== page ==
Support the Café

Search our Site

A short film on the experiences of clergywomen: “#HerTruth: Women in Ministry Break Their Silence”

A short film on the experiences of clergywomen: “#HerTruth: Women in Ministry Break Their Silence”

The Rev. Stephanie York Arnold, associate pastor of First United Methodist Church in Birmingham, led a project to create a video documenting the harassment and inequality women clergy face. The 2016 North Alabama Annual Conference Commission on the Status and Role of Women requested that she make the video after Arnold gave a speech about the issue. Women received full clergy rights over sixty years ago, but in the North Alabama Conference, for example, clergywomen earn on average 28% less than their male counterparts. “I was offered a significant raise by my church when I became the senior pastor. But the bishop at the time had the church reduce my salary by $5,000. The bishop told me it could be bad for my husband’s self-esteem if I made so much money since my husband was clergy as well, that it might be hard on our marriage,”  says one anonymous clergywoman on the video. Arnold received many more stories for the film than she could include, she said. The goal of the video is to raise awareness of and educate about the ongoing discrimination against women in the United Methodist Church. However, it cannot be pretended that this is a problem which the Episcopal Church doesn’t also face. Perhaps “#HerTruth” can spark some conversations in TEC as well.

“#HerTruth: Women in Ministry Breaking the Silence” can be viewed here.


Café Comments?

Our comment policy requires that you use your real first and last names and provide an email address (your email will not be published). Comments that use non-PG rated language, include personal attacks, that are not provable as fact or that we deem in any way to be counter to our mission of fostering respectful dialogue will not be posted.

Oldest Most Voted
Inline Feedbacks
View all comments
Eric Bonetti

We have made some progress on this issue in DioVA, but not enough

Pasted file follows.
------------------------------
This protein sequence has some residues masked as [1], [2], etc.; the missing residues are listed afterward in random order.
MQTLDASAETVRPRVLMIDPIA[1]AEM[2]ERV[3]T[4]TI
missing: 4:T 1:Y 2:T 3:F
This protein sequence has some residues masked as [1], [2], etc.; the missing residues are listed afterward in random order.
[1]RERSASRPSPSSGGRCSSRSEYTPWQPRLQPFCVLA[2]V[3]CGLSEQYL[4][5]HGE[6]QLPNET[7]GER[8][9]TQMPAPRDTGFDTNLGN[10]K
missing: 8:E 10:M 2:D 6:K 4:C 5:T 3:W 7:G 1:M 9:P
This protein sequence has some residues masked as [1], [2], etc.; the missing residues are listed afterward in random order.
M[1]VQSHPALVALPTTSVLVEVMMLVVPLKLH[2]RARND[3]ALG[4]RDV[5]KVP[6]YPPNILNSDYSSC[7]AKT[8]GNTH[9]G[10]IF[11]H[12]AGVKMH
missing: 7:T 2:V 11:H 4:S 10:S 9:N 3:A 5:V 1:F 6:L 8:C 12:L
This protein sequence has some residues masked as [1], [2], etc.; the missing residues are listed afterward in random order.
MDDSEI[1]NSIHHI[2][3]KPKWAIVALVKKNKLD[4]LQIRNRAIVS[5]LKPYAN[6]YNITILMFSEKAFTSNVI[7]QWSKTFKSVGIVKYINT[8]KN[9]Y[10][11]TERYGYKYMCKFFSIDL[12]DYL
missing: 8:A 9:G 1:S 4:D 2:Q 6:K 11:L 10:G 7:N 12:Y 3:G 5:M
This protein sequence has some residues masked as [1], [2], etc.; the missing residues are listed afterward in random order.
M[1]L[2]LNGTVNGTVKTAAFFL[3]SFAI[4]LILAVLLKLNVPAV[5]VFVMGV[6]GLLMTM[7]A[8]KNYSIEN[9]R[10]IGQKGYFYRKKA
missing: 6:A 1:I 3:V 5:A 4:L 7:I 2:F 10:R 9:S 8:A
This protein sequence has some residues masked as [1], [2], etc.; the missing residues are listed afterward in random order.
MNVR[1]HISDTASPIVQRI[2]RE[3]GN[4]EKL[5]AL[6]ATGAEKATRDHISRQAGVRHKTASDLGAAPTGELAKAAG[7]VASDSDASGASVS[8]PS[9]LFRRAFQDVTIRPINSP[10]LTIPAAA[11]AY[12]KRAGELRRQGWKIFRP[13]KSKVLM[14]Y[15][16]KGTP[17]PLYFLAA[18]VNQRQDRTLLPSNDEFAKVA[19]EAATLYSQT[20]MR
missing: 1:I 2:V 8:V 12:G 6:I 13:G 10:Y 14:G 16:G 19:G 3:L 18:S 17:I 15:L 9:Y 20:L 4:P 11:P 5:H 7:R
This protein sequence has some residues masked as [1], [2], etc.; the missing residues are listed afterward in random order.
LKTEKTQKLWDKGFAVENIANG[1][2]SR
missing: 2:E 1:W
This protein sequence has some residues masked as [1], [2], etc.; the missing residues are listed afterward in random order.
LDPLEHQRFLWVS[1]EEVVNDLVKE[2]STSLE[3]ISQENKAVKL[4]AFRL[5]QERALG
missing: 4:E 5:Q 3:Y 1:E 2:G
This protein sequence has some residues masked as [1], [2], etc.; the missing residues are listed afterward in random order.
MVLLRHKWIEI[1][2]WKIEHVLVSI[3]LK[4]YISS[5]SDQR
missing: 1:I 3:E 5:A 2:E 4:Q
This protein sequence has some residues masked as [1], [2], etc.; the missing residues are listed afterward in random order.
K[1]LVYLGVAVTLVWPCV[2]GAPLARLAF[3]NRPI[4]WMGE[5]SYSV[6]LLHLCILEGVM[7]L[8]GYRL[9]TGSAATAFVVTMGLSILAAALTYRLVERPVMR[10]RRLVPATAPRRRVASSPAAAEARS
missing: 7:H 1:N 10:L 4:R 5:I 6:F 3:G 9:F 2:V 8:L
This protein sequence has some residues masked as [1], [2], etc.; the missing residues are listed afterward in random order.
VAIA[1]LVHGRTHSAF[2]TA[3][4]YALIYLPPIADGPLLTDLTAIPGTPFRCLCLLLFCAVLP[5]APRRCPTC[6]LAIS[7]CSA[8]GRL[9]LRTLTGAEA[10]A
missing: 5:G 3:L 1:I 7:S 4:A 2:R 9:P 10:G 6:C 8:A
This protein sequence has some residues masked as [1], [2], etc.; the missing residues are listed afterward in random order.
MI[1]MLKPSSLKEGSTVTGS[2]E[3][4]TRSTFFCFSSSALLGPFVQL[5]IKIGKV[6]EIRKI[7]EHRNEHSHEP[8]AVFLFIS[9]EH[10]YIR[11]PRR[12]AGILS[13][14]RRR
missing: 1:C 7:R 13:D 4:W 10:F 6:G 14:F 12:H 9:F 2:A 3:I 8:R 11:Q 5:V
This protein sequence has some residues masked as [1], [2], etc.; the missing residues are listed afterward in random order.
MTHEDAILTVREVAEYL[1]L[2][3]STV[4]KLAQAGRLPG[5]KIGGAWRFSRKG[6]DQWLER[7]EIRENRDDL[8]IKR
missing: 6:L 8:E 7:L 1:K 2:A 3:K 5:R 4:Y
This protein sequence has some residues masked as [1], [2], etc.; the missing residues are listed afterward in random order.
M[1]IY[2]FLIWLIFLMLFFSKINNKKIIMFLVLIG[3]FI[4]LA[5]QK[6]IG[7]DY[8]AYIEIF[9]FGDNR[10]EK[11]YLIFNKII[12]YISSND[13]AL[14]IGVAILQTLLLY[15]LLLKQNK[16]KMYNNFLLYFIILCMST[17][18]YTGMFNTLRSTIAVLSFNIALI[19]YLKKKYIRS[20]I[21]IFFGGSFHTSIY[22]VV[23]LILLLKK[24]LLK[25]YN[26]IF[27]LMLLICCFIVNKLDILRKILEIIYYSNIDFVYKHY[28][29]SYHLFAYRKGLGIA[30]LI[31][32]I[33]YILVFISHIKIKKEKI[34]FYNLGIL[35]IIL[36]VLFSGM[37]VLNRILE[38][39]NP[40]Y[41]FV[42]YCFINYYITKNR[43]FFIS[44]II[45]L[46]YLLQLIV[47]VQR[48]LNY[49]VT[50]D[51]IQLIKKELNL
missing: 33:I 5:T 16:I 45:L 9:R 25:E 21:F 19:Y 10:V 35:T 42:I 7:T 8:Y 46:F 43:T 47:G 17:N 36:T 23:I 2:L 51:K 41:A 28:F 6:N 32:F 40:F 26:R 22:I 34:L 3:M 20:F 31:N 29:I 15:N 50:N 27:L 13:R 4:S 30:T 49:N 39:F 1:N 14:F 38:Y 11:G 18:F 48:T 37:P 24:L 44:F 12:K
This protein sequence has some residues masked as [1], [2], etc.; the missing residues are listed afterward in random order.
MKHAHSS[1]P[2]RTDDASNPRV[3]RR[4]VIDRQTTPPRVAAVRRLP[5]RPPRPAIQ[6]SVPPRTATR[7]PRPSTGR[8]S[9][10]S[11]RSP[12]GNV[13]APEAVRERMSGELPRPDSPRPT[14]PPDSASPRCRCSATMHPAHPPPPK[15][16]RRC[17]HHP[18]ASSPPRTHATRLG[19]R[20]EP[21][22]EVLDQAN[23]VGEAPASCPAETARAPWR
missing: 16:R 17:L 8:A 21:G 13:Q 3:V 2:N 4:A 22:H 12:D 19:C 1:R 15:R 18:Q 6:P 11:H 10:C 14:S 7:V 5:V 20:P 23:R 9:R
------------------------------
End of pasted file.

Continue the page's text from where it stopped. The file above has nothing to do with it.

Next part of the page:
Last year, a measure was introduced at convention to address the matter. Initially, it met with with the predictable suggestion of more study, but now seems to have more traction.

My hope is that the diocese will be a force for good and mandate equal pay for equal work. Doing so would be a perfect example of the value our hierarchical structure can bring to the larger church.

Philip B. Spivey

Church, heal thyself.

Bruce G. Kozak

Equal work=Equal pay.

David Carver

I’m led to wonder if the bishop bothered to ask the pastor’s husband how he felt about it.

Joshua Dollins

I feel the bishop may have had a point some men would have an issue with this but many would not and I wonder if he was asked or not either. When working in the same position women should be paid equally (unless its a matter of poor negotiation on their part)

Elizabeth Kaeton

Because I don’t think 815 would take this on – even though there is recent documented testimony of the sexism which has been rampant there – I think this would be an important project for something like The Episcopal Women’s Caucus or Episcopal Church Women to take on. I’m thinking we have excellent resources like Katie Sherrod and Cynthia Black who could do it well. I have mixed emotions about men reading the words of women’s experiences. Even so, the important thing is to get the word out. We’ve got statistics on compensation. We need witness and testimony regarding harassment and sexual misconduct.

Marshall Scott

Elizabeth, I had concerns about seeing all those men. When the bulk of it was led by a woman I felt things more congruent.

Sometimes I feel we as men – I as a man, anyway – need to read the words ourselves to really claim the problem, and our part in it. For love of my wife I read Mary Daly’s Gyn/Ecology: The Metaethics of Radical Feminism. It had been a formative book for her, and I wanted to understand, or at least to know more. (NB: it’s a hard read, period – emotional, soulfully hard.) Having read, I couldn’t “un-see,” and I couldn’t claim ignorance.

Jay Croft

Men SHOULD read, and hear about, women’s experiences.

Support the Café
Past Posts

The Episcopal Café seeks to be an independent voice, reporting and reflecting on the Episcopal Church and the Anglican tradition.  The Café is not a platform of advocacy, but it does aim to tell the story of the church from the perspective of Progressive Christianity.  Our collective sympathy, as the Café, lies with the project of widening the circle of inclusion within the church and empowering all the baptized for the role to which they have been called as followers of Christ.

The opinions expressed at the Café are those of individual contributors, and, unless otherwise noted, should not be interpreted as official statements of a parish, diocese or other organization. The art and articles that appear here remain the property of their creators.

All Content  © 2017 Episcopal Café